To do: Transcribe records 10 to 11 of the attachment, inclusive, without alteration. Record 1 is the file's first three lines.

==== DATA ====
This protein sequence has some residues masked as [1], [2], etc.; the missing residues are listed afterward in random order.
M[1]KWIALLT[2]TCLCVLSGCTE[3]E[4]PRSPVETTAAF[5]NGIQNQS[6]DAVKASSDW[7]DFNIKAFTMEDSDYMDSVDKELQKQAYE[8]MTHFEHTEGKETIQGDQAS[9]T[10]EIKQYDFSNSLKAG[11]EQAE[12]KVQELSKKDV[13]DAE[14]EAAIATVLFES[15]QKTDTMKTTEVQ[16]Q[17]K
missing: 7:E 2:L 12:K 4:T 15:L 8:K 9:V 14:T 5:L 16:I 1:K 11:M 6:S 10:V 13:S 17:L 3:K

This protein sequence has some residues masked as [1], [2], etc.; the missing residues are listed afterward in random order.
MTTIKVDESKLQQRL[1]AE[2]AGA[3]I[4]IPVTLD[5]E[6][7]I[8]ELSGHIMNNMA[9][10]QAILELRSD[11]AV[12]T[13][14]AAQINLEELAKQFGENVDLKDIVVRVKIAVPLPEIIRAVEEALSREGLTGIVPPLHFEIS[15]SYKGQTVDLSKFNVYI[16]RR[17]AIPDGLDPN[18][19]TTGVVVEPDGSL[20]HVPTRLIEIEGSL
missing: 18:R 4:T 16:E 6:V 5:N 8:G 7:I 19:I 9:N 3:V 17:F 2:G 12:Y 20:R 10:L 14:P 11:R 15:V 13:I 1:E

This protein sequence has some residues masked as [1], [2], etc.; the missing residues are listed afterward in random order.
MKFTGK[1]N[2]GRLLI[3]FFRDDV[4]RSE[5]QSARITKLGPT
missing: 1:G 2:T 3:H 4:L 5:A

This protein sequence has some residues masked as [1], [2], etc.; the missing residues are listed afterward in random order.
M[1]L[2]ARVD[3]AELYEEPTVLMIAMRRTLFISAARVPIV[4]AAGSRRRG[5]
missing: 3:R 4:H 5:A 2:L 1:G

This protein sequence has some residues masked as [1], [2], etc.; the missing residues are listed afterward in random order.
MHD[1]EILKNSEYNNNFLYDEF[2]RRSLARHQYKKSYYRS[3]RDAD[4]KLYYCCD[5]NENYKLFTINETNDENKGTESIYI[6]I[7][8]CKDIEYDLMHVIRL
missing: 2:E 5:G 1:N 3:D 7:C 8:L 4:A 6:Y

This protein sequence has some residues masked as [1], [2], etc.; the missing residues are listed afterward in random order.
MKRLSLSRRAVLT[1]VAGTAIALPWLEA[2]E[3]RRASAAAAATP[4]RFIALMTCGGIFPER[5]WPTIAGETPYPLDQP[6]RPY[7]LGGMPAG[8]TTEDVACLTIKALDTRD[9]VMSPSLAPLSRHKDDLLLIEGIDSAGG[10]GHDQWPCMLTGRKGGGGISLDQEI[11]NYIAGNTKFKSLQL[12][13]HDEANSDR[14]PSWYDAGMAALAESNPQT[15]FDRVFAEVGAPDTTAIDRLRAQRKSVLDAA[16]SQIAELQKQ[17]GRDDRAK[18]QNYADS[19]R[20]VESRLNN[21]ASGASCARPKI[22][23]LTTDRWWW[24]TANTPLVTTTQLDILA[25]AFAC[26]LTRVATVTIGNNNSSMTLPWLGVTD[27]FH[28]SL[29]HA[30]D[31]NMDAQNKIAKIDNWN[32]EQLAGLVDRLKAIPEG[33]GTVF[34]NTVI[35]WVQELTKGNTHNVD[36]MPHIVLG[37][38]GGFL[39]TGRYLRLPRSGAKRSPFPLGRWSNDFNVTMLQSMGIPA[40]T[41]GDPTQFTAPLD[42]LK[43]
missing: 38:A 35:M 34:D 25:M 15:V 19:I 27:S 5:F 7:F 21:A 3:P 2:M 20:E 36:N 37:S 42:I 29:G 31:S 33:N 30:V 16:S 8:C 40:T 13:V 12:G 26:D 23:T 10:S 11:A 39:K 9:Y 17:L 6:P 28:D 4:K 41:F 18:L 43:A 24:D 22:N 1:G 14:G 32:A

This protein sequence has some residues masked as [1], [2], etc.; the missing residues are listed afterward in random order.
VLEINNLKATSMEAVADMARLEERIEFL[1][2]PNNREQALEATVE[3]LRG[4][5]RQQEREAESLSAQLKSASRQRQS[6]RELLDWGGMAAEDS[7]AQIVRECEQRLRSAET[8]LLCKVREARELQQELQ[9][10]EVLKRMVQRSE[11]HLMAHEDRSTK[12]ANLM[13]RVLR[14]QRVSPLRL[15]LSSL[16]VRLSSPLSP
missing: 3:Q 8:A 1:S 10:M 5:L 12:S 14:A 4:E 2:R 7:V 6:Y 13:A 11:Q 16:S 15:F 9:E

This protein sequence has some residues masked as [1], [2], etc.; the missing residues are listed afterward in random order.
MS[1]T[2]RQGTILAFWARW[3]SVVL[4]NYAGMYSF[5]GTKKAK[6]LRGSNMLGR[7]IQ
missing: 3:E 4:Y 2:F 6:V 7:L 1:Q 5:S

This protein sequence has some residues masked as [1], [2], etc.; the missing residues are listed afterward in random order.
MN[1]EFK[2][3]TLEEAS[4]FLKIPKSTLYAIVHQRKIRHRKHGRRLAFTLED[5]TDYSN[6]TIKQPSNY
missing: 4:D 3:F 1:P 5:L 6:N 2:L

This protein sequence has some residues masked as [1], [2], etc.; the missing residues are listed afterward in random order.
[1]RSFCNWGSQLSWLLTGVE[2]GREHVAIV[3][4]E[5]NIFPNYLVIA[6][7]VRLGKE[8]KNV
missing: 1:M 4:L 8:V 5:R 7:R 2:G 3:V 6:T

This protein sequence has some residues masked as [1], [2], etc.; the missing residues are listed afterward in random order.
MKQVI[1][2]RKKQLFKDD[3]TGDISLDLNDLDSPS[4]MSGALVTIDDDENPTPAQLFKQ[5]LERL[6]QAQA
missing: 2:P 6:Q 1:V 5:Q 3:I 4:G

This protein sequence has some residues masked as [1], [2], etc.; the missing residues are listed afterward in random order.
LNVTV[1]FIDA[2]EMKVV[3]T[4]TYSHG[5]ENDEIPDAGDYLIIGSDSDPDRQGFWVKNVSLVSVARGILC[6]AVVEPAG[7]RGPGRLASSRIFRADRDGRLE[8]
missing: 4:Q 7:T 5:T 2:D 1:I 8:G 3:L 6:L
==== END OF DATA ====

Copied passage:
This protein sequence has some residues masked as [1], [2], etc.; the missing residues are listed afterward in random order.
[1]RSFCNWGSQLSWLLTGVE[2]GREHVAIV[3][4]E[5]NIFPNYLVIA[6][7]VRLGKE[8]KNV
missing: 1:M 4:L 8:V 5:R 7:R 2:G 3:V 6:T

This protein sequence has some residues masked as [1], [2], etc.; the missing residues are listed afterward in random order.
MKQVI[1][2]RKKQLFKDD[3]TGDISLDLNDLDSPS[4]MSGALVTIDDDENPTPAQLFKQ[5]LERL[6]QAQA
missing: 2:P 6:Q 1:V 5:Q 3:I 4:G